Otters are familiar animals in books, films and television programmes and are found almost everywhere in the world except the large oceanic islands of Madagascar and Australasia and the frozen ice caps. Otters belong to the group of animals known as the Mustelids. This group includes weasels, stoats, mink, skunks and badgers. The Dartmoor Otter Sanctuary has been carefully designed to provide our resident otters with the best possible conditions within the confines of the enclosures and our visitors with excellent opportunities to see and enjoy them. We also have facilities for the treatment and convalescence of any sick or injured otters that may be brought to us. We have over the past 15 years treated a number of ailments, not only to otters but also to other animals and birds. It is hoped that having seen and enjoyed our resident otters, and been given an insight into their secret way of life, visitors will be more aware of the plight of otters world-wide, particularly of course our own native British Otter Lutra lutra.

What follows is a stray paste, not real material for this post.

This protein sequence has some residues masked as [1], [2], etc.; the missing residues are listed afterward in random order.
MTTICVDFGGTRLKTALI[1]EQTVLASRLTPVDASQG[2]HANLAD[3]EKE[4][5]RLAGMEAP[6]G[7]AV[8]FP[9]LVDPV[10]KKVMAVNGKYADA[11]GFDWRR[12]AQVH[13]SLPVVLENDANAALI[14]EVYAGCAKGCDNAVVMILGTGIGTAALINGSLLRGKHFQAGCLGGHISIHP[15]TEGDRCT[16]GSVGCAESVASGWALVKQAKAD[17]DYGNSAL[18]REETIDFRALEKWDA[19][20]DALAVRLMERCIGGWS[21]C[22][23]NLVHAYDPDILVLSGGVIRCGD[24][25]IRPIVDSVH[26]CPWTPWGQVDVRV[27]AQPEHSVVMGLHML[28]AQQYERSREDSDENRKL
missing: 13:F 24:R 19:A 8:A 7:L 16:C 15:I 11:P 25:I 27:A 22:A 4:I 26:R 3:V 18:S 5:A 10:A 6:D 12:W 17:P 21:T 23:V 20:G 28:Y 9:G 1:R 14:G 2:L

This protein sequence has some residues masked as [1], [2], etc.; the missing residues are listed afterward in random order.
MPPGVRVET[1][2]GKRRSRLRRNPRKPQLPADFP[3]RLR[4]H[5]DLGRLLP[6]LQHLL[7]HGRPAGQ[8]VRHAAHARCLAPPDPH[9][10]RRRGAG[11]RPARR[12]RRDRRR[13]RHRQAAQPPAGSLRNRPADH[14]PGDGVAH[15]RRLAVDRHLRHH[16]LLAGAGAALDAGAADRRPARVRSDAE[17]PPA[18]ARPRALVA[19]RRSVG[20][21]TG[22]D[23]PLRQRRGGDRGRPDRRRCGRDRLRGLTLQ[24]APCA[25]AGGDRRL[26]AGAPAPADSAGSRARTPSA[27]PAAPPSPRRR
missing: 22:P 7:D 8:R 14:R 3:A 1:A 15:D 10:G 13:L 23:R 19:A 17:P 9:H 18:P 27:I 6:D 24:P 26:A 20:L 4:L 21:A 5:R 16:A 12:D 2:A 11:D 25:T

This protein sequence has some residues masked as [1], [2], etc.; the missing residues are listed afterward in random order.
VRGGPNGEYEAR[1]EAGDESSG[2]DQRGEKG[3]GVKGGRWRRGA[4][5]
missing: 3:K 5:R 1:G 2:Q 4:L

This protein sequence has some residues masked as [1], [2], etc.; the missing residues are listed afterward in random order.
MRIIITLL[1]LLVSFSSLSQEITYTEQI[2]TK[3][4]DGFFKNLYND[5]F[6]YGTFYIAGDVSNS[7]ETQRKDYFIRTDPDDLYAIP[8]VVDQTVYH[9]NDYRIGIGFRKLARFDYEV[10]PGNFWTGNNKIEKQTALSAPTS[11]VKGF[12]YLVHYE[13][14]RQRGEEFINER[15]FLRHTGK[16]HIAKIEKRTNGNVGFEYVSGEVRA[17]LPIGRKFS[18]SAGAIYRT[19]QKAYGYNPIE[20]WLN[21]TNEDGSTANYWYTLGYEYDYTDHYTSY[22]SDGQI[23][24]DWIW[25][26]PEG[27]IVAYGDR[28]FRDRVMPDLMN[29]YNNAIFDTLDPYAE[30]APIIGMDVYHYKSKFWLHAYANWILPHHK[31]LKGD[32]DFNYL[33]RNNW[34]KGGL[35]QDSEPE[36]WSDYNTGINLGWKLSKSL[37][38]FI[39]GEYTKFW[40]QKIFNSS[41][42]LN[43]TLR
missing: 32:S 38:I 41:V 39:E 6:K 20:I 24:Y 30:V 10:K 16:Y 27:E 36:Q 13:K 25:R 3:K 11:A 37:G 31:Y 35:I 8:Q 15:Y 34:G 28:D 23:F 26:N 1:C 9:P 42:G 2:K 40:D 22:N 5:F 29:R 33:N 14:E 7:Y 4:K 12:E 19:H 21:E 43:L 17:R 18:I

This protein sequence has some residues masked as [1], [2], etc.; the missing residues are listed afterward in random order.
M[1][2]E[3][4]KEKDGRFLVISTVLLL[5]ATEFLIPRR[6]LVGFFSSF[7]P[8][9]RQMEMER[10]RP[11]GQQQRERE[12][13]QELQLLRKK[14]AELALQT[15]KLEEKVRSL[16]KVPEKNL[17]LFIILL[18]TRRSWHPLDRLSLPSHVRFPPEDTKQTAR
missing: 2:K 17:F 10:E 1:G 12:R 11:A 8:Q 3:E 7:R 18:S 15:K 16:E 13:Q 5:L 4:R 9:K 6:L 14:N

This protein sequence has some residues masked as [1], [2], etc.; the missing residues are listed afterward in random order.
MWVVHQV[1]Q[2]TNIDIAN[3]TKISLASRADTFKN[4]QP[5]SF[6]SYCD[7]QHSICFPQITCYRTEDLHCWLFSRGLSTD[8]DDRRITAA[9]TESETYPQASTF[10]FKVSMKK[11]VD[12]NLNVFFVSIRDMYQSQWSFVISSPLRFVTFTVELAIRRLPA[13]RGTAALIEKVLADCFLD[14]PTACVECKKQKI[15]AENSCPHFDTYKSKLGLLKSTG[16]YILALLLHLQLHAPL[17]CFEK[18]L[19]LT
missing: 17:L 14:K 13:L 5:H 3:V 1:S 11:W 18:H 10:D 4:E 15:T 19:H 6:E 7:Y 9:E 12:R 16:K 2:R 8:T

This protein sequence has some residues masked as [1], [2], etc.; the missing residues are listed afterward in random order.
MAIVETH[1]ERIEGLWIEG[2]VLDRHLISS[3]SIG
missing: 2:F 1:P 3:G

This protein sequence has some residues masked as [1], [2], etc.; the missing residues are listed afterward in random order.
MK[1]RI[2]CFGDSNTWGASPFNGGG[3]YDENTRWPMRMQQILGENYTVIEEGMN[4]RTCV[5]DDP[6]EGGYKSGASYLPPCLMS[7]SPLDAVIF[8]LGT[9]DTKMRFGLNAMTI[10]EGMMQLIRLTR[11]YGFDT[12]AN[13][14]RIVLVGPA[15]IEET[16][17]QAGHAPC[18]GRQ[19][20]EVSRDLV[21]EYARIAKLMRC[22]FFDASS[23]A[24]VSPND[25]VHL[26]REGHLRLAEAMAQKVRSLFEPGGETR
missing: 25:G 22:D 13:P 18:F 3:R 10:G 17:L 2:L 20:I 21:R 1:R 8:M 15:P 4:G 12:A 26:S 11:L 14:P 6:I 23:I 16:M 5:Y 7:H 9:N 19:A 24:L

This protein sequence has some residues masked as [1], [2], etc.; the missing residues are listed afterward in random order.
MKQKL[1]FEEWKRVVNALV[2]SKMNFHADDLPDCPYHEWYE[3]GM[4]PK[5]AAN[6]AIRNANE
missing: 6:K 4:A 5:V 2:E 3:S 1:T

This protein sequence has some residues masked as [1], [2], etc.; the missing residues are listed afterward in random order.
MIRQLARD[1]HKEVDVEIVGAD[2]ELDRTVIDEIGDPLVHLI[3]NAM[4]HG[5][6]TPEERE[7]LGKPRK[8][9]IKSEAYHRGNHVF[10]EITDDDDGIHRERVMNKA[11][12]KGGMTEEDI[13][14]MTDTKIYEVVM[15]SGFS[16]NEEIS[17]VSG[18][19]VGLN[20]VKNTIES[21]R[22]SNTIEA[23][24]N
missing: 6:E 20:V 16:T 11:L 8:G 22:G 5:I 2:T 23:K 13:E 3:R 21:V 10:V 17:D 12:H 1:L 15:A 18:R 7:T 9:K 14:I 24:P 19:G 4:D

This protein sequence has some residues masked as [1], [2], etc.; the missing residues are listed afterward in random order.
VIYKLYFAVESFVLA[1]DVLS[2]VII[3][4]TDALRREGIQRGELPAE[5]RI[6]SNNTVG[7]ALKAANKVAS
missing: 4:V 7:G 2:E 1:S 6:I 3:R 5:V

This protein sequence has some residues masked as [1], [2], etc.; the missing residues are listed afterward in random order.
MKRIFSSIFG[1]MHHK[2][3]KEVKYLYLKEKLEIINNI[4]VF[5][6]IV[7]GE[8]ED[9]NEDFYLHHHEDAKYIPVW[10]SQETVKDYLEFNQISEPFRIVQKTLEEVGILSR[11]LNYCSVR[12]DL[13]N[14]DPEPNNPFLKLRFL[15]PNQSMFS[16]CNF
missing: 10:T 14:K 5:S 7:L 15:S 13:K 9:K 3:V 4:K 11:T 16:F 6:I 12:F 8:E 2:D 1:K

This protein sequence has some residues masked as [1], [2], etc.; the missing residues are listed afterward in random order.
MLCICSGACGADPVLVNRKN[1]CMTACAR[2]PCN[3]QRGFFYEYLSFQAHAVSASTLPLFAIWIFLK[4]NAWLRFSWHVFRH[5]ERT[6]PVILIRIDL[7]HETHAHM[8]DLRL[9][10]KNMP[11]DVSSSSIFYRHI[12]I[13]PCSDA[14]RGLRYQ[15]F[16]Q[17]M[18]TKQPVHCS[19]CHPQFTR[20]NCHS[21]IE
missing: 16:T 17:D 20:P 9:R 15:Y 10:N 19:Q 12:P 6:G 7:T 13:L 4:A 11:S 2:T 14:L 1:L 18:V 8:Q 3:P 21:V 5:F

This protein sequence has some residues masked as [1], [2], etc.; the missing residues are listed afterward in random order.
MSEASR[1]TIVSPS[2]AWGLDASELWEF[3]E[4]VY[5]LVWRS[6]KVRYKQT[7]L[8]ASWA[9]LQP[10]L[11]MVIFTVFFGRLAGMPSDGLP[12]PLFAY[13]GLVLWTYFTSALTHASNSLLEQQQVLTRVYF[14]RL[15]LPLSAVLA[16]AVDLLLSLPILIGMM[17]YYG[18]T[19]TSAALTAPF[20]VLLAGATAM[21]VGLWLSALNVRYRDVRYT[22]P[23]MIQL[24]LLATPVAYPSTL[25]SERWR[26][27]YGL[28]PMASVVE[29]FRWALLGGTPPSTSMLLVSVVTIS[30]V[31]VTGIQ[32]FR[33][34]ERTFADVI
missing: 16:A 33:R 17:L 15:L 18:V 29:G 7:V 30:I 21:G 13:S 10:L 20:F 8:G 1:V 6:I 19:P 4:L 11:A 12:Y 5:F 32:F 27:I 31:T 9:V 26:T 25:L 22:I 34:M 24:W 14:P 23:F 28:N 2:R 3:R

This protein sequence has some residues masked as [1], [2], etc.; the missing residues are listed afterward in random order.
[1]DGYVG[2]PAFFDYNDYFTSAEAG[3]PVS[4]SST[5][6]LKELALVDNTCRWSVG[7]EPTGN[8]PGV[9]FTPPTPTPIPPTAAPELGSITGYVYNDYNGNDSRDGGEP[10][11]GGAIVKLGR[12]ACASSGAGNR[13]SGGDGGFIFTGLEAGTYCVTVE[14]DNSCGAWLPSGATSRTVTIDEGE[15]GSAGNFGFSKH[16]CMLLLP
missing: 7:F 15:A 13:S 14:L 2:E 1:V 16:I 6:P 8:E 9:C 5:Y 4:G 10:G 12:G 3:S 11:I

In all there are 19 accepted species of otter ranging in size from the Asian Short Clawed Otter, Amblonyx cinerea which is about the size of a large domestic cat, to sea otters, river otters, and the giant Brazilian otter Pteronura brasiliensis which can grow to over 2.5m in length and weigh over 35kg. Some of the otters here may be rescued, some have been bred here, others are part of breeding exchanges and some are just very old, in need of extra care and are here for retirement! There are three species to be seen, our native British or European otter which can be shy and elusive in the wild, the playful little Asian otters which are a joy to watch and the large North American River Otters who are real show-offs.
This is great fun and takes place at 11.30am, 2.00pm & 4.00pm every day (in season). The otter keeper takes visitors around at this time and explains all about the different otters and answers any questions that visitors may have. Why not find out more about the three different species we have by going to there own pages: British or European Otters; Asian Short-clawed Otters; North American Otters